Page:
Showing posts with label agriculture. Show all posts
Showing posts with label agriculture. Show all posts

Wednesday, April 18, 2018

#Plant18 postponed due to cold & wet Spring

The 2018 planting season has been delayed due to the wet and cold weather across the Midwest. We have all our machinery ready to go but have not started due to wet field conditions. We expect to start in the next week or two as long as no more flooding occurs. If we try to plant too early, we may end up like the tractor below!

Tuesday, April 25, 2017

Great Weather leads to successful Corn Planting Season

Five perfect days of weather has led to the successful season of corn planting for McKay Farms. We have made the switch now to soybeans and continue to work early mornings and late nights.We expect this week to bring us rain so it was great to finish corn so early in the season. Check out the picture above where Dan McKay is using the seed tinder to load up the corn planter as Rita McKay delivers lunch for the day.

Thursday, April 20, 2017

McKay Farms begins #Plant17 on April 19th

For the second consecutive year, McKay Farms begins the Planting Season on April 19th. An extremely mild February followed by a wet spring delayed the early planting season. We are excited to be back at work with over 100 acres planted in the first full day. 



Thursday, February 16, 2017

National Farm Machinery Show held in Louisville, KY

The 52nd National Farm Machinery Show and America's largest indoor farm show is being held in Louisville, Kentucky. Dan and Rita McKay attended the show to learn about the latest equipment, technologies and best practices. Do not forget to save the date for the Farm Progress Show 2017 held August 29-31 in Decatur, Illinois.


Thursday, January 26, 2017

Tyler McKay lobbies Politicians in DC

Mr. Tyler McKay spent the week meeting with Speaker Ryan (WI), Senator Ernst (IA), Senator Grassley (IA), Senator Daines (MT), new Ambassador to China Terry Branstad and new Secretary of Interior Ryan Zinke. Discussions were focused on elimination of WOTUS, preservation of rural land, fair trade for farmers and the upcoming Farm Bill.
Ambassador to China Terry Branstad
Chairman of Judiciary Committee Chuck Grassley
Speaker of House Paul Ryan
Secretary of Interior Ryan Zinke
Senator Joni Ernst

Tuesday, October 18, 2016

#Harvest16 for McKay Farms is finished!

After many long days of work and hard work by Dan McKay and his sons, we are proud to say #Harvest16 is successfully finished. Harvest makes Fall the best season of the year and allows the family to come together to accomplish one goal. We will now begin preparing for #Plant17 with soil testing, fall tillage and tractor maintenance.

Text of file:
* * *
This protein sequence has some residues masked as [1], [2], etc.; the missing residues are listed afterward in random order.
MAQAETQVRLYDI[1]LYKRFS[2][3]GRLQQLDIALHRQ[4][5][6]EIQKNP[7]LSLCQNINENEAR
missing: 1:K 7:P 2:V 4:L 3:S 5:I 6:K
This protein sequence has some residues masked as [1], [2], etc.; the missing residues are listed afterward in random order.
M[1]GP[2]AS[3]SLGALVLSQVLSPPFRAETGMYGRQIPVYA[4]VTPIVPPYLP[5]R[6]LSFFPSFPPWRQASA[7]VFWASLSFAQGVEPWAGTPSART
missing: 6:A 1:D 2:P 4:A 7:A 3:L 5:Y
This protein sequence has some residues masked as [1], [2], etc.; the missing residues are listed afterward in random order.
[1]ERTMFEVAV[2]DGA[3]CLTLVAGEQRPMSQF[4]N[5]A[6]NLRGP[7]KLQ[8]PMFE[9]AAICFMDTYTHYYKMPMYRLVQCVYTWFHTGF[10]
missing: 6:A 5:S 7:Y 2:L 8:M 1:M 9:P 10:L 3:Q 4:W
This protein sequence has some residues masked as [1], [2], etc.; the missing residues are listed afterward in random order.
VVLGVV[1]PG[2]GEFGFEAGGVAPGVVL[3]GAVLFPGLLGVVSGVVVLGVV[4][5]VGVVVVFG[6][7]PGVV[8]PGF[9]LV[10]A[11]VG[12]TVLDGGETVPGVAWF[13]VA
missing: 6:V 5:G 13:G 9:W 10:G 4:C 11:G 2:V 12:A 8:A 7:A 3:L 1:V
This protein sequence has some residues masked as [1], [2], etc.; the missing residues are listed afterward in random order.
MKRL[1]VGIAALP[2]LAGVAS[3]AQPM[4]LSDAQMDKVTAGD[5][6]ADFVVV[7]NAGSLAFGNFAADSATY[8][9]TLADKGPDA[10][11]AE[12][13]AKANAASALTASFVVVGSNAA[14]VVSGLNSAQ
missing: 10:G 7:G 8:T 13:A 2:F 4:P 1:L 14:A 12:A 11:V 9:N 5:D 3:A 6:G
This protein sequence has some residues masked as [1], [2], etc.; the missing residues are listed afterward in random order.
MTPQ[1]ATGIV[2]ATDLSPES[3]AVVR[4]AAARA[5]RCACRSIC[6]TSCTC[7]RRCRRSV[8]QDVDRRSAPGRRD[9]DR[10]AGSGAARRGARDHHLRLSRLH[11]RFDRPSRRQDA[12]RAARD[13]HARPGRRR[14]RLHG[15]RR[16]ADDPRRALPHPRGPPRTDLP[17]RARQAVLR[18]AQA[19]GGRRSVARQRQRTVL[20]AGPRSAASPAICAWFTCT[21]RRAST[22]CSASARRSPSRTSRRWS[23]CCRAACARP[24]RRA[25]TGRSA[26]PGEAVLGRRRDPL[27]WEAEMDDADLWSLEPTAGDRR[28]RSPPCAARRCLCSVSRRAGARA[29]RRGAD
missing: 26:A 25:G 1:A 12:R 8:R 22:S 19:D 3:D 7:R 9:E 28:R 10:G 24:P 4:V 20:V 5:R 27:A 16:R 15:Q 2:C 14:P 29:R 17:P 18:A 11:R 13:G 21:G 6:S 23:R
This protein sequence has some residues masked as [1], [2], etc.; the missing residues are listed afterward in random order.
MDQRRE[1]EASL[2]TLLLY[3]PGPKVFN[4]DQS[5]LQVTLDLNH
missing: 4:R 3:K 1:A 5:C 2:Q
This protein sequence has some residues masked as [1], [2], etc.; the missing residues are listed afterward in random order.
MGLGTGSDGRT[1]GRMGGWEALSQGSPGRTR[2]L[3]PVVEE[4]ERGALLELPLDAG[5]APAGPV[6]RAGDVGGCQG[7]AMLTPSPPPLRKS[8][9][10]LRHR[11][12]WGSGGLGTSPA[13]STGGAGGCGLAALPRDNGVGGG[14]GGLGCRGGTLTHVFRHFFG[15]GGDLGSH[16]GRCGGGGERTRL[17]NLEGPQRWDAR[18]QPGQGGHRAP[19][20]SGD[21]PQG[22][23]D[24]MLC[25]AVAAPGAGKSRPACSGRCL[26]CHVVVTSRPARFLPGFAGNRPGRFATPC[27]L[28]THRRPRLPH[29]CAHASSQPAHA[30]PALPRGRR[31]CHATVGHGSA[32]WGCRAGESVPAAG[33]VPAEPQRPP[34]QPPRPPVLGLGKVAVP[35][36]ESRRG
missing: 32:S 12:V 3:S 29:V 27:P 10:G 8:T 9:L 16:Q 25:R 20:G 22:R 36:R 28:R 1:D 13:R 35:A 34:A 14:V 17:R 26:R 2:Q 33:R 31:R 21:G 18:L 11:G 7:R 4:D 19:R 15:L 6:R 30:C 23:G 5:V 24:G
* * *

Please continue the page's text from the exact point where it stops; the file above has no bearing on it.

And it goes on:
Wednesday, October 5, 2016

Volunteers lend helping hands for injured farmer's harvest

NEWMAN — Dave Young is facing many adjustments after an accident in August left him blind in his right eye. At first with little depth perception, he was having problems with seemingly simple tasks such as putting toothpaste on a toothbrush. It took him a few days to be able to do that again. The hardest part for Young, a farmer in Douglas County, might be watching others in the fields this fall after years in the driver's seat of a combine. Unable to operate the equipment, Young, 59, wasn't sure how he was going to get this year's crop out of the fields. Luckily, a group of neighbors in the Newman area and others from across the county rallied to his aid, taking a day off from working their own fields last week to harvest Young's corn last week. “I've been stewing about it for a month,” Young said while still making phone calls to make sure the grain was delivered to nearby elevators. “This feels like a great big hug. It's a good feeling.” Tyler Harvey, the Douglas County Farm Bureau manager, found that everyone who heard about what Young needed was more than willing to help. Young was injured when a pry bar slipped, hitting his face while working on a semi-truck.

“All the time we think about wearing safety equipment using power tools, but hand tools can hurt just as bad,” Young said. “One little slip and I'm paying for it.” Harvey said 230 acres in five fields needed to be harvested, a task that normally takes several weeks. Instead, it got done in a day with the help of all the volunteers. “Seeing so many people come together, it takes the weight off,” Harvey said. “This is really what the agriculture community is like when there is a time of need. Once word got out, the help flowed in.” Dave Young's wife, Debby, was among the family members and neighbors helping to prepare sack lunches to take to the fields as a way to thank the volunteers. They even made sure an FS truck was available to replenish any fuel that the volunteers used for their equipment during the day. Debby Young said it's been a hard adjustment at a time of year when Dave is usually out in the fields for more than 12 hours a day, something she knows he'd rather be doing now.